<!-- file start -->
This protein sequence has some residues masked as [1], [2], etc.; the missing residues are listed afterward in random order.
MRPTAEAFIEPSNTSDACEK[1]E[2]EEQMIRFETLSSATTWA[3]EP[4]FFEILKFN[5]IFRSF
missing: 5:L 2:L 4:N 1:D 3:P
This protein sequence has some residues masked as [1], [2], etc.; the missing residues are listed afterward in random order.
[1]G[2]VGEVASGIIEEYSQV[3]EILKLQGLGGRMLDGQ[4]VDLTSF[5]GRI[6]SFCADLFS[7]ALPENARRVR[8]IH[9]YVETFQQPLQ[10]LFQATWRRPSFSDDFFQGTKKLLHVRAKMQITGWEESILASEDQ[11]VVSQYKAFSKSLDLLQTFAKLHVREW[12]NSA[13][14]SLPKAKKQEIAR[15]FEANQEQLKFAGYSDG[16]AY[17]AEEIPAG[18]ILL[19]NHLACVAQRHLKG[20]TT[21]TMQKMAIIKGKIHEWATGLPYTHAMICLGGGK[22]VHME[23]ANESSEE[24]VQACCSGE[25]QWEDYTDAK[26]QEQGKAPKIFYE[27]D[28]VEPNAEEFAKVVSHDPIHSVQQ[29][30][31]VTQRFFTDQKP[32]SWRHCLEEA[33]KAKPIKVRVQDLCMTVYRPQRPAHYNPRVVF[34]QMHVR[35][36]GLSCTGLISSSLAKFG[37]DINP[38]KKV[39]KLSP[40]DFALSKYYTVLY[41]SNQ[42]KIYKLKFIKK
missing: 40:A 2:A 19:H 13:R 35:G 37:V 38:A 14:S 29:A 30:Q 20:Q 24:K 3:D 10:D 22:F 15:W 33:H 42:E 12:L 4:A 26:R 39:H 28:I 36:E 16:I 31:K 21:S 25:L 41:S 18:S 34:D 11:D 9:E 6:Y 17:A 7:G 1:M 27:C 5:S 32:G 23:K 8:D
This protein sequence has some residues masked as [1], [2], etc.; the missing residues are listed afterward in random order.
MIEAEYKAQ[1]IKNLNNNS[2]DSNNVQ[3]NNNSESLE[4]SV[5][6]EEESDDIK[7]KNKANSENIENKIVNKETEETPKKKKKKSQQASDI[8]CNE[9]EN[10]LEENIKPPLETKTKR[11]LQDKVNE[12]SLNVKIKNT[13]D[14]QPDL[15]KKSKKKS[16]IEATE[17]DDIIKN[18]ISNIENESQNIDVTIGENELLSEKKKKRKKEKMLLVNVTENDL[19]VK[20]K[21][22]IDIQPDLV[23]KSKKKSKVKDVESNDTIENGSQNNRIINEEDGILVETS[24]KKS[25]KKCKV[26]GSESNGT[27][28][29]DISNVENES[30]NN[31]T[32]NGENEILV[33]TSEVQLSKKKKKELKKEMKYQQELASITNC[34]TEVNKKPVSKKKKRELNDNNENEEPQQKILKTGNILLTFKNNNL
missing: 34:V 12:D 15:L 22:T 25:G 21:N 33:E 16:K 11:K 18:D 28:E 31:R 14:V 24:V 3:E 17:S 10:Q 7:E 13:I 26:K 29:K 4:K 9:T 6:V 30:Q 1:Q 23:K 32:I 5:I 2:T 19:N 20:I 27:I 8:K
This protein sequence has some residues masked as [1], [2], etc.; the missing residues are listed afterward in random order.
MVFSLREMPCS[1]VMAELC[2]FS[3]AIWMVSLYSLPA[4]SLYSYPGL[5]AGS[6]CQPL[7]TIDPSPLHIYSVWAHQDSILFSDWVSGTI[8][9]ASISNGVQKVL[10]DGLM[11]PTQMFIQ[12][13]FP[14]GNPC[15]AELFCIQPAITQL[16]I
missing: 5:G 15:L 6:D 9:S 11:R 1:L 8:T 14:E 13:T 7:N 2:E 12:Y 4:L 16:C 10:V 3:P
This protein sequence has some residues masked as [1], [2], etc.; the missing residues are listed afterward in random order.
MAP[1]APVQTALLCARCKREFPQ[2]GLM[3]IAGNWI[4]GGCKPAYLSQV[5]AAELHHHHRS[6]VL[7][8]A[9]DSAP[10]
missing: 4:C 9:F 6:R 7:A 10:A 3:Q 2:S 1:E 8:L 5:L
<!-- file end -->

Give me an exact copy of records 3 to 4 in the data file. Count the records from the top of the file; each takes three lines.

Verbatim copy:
This protein sequence has some residues masked as [1], [2], etc.; the missing residues are listed afterward in random order.
MIEAEYKAQ[1]IKNLNNNS[2]DSNNVQ[3]NNNSESLE[4]SV[5][6]EEESDDIK[7]KNKANSENIENKIVNKETEETPKKKKKKSQQASDI[8]CNE[9]EN[10]LEENIKPPLETKTKR[11]LQDKVNE[12]SLNVKIKNT[13]D[14]QPDL[15]KKSKKKS[16]IEATE[17]DDIIKN[18]ISNIENESQNIDVTIGENELLSEKKKKRKKEKMLLVNVTENDL[19]VK[20]K[21][22]IDIQPDLV[23]KSKKKSKVKDVESNDTIENGSQNNRIINEEDGILVETS[24]KKS[25]KKCKV[26]GSESNGT[27][28][29]DISNVENES[30]NN[31]T[32]NGENEILV[33]TSEVQLSKKKKKELKKEMKYQQELASITNC[34]TEVNKKPVSKKKKRELNDNNENEEPQQKILKTGNILLTFKNNNL
missing: 34:V 12:D 15:L 22:T 25:G 21:N 33:E 16:K 11:K 18:D 28:E 31:R 14:V 24:V 3:E 17:S 10:Q 7:E 13:I 26:K 29:K 4:K 9:T 6:V 30:Q 1:Q 23:K 32:I 5:I 2:T 19:N 20:I 27:I 8:K
This protein sequence has some residues masked as [1], [2], etc.; the missing residues are listed afterward in random order.
MVFSLREMPCS[1]VMAELC[2]FS[3]AIWMVSLYSLPA[4]SLYSYPGL[5]AGS[6]CQPL[7]TIDPSPLHIYSVWAHQDSILFSDWVSGTI[8][9]ASISNGVQKVL[10]DGLM[11]PTQMFIQ[12][13]FP[14]GNPC[15]AELFCIQPAITQL[16]I
missing: 5:G 15:L 6:D 9:S 11:R 1:L 8:T 14:E 13:T 7:N 2:E 12:Y 4:L 16:C 10:V 3:P